Rich Stolz is the Exectuive Director of OneAmerica. Its mission is to advance the fundamental principles of democracy and justice through building power in immigrant communities, in collaboration with key allies.
Stolz was born in Seoul, South Korea. His parents met in Korea, when his father, an American citizen, worked there. His mother became a naturalized citizen, and Rich’s family moved to the United States when he was three. Rich grew up in Redwood City, California. He was always conscious of his bi-racial identity, which was framed by experience as new-comers to the United States. Rich has thought a good deal about what means to be an American citizen and the consequences of prejudice.
Over the last fifteen years, Rich has worked at the Center for Community Change, a national organization based in Washington, D.C. His work focused on the intersection of policy, politics and organizing across a broad spectrum of issues impacting low-income and minority communities, including jobs and income support policy, immigration policy, infrastructure investment and environmental justice. He has lived and organized in Portland, Maine; Montgomery, Alabama; Tucson, Arizona; Washington, D.C.; and Seattle, Washington.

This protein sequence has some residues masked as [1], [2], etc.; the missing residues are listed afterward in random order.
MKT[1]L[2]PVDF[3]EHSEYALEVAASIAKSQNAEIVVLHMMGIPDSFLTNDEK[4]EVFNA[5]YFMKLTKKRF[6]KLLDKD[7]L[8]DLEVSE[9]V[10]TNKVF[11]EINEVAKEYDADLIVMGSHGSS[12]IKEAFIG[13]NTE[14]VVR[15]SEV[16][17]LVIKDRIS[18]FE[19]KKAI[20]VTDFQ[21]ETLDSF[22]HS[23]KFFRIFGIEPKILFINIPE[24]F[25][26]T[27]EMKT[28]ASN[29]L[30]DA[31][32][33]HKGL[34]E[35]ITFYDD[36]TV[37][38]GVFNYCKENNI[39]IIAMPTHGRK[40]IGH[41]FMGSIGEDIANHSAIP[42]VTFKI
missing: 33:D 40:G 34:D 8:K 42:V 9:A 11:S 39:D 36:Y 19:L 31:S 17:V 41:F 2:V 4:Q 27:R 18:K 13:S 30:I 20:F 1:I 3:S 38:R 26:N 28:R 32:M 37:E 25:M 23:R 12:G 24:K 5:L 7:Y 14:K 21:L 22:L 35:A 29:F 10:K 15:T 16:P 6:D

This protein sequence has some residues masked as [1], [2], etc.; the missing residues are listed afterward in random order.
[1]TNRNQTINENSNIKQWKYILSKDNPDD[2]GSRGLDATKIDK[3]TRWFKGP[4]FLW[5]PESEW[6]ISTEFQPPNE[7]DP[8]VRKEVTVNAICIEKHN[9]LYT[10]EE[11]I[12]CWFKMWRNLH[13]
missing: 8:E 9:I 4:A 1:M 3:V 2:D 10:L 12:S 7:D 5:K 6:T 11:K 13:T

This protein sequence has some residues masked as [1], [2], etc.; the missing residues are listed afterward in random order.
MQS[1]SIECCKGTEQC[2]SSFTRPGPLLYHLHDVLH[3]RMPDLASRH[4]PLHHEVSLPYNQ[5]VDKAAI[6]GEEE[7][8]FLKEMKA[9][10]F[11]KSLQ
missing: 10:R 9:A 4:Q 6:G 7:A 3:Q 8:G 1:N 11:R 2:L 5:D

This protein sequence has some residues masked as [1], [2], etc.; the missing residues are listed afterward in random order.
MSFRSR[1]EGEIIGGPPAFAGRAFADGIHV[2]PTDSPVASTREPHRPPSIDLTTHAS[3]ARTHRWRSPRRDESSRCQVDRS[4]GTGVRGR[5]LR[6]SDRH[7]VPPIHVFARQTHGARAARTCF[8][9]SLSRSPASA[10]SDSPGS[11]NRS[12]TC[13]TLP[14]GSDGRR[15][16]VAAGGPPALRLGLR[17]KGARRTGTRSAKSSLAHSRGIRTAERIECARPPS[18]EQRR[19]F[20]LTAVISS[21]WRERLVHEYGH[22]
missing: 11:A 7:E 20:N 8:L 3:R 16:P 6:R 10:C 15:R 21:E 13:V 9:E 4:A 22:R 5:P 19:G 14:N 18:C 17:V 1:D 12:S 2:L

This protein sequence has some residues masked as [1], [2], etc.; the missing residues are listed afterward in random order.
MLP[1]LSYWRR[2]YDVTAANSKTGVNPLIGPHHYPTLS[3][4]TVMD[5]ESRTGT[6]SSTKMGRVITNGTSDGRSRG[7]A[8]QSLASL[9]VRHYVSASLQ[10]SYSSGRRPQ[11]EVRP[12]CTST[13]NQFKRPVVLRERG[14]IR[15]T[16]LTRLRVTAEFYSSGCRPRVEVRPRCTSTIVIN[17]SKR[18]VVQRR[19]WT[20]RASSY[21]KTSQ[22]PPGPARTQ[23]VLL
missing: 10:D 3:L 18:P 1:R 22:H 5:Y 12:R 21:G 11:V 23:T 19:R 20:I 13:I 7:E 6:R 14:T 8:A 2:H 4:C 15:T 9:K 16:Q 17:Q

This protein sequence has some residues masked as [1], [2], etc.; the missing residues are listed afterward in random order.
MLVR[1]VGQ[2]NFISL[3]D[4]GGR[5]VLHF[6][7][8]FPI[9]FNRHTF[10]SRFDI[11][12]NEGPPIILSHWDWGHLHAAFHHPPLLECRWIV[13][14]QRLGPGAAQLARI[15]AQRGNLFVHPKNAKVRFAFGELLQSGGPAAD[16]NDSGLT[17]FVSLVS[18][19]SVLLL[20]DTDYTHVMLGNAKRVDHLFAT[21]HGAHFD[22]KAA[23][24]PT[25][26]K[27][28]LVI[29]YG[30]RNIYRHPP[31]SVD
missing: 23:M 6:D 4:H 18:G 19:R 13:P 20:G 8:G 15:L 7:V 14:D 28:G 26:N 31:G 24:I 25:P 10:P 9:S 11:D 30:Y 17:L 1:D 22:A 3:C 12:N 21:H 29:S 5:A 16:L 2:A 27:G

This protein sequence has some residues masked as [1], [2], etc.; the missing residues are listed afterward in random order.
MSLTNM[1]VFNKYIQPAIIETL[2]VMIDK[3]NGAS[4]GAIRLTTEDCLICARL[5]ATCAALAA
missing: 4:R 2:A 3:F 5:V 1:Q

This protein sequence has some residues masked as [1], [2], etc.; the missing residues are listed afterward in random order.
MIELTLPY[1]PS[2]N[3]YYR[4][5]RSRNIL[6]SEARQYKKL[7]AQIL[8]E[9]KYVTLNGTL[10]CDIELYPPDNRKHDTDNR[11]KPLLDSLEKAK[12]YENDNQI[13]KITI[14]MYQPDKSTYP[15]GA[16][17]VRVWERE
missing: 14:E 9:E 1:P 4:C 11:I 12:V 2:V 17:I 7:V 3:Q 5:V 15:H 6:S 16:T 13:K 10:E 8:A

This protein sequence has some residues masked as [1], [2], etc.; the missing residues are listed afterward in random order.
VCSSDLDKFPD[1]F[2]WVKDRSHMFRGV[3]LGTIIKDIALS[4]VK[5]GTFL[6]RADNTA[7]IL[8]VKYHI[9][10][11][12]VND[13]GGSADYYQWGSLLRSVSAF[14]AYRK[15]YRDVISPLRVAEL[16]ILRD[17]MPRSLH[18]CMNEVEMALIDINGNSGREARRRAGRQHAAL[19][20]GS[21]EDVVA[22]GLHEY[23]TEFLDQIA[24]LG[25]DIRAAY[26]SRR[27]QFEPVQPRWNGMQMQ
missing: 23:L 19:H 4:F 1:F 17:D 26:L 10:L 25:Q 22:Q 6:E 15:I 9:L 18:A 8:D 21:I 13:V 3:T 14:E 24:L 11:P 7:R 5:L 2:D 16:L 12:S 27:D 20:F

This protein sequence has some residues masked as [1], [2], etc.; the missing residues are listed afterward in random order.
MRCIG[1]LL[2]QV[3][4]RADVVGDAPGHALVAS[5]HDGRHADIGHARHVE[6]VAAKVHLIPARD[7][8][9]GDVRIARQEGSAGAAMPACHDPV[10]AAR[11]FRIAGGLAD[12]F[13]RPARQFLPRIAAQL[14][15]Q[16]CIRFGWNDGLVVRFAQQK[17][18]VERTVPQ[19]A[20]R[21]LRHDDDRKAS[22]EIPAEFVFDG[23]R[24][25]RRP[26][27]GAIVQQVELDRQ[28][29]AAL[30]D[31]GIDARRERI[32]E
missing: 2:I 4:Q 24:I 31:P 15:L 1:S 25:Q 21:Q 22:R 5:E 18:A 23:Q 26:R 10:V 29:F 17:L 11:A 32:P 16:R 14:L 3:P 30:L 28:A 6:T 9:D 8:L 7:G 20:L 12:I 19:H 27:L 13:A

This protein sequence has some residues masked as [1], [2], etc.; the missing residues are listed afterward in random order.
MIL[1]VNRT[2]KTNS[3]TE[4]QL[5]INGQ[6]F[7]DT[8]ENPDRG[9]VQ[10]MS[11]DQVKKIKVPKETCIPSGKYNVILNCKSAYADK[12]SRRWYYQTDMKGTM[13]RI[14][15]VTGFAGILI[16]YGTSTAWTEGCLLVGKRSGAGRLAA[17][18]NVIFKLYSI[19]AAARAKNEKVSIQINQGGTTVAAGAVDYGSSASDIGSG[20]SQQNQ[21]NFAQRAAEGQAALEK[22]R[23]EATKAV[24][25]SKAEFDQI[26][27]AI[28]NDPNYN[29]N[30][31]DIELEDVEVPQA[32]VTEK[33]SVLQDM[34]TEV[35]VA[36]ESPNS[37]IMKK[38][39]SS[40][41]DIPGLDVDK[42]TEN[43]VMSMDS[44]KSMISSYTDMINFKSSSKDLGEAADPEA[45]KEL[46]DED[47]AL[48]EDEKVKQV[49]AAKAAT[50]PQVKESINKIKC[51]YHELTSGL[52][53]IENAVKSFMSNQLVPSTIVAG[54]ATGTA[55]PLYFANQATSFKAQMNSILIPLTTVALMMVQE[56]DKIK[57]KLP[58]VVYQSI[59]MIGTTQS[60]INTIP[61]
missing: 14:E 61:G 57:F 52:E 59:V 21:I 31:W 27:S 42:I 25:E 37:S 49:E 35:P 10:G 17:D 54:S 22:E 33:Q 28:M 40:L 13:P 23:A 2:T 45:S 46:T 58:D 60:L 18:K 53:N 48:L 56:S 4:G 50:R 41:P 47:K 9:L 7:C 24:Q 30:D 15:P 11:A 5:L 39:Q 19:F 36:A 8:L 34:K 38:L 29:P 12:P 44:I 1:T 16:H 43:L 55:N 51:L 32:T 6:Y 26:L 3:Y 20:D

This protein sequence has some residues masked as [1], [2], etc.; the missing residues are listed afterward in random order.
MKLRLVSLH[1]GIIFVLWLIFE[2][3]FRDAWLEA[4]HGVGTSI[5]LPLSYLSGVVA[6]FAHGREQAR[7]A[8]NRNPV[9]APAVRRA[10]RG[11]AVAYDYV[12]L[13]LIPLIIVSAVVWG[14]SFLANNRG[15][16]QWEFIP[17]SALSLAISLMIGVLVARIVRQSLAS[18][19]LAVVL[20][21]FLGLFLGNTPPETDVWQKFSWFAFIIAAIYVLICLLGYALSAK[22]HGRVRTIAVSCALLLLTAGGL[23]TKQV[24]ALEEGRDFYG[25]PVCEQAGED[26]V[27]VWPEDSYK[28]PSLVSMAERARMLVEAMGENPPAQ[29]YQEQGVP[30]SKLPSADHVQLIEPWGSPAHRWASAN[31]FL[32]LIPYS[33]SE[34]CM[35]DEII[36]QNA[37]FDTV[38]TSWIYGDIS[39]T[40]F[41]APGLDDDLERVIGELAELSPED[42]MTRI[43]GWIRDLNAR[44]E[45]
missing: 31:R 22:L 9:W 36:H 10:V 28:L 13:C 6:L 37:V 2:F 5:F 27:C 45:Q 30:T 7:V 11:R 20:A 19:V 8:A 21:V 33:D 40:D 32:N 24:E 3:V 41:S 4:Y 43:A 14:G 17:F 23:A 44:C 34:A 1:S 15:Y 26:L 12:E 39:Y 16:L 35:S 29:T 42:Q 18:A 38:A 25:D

Rich helped to found and staff the Transportation Equity Network, a multi-ethnic organizing strategy focused on the impact of transportation policy on job access, community development, and environmental justice.
Stolz also was the coordinator of the Fair Immigration Reform Movement (FIRM), a national coalition of immigrant rights organizations fighting for immigration reform. He supported the growth of youth organizing across FIRM, managed nonpartisan voter mobilization programs, and lead grassroots efforts to pass comprehensive immigration reform legislation in 2007.
He was the campaign manager for the Reform Immigration FOR America Campaign in 2008, a multi-million dollar, labor, faith, community, and business campaign with more than 900 organizational endorsers.
As a student at Stanford University, he organized ethnic studies programs that invested in research and instruction on Asian American, Chicano, African American and Native American Studies.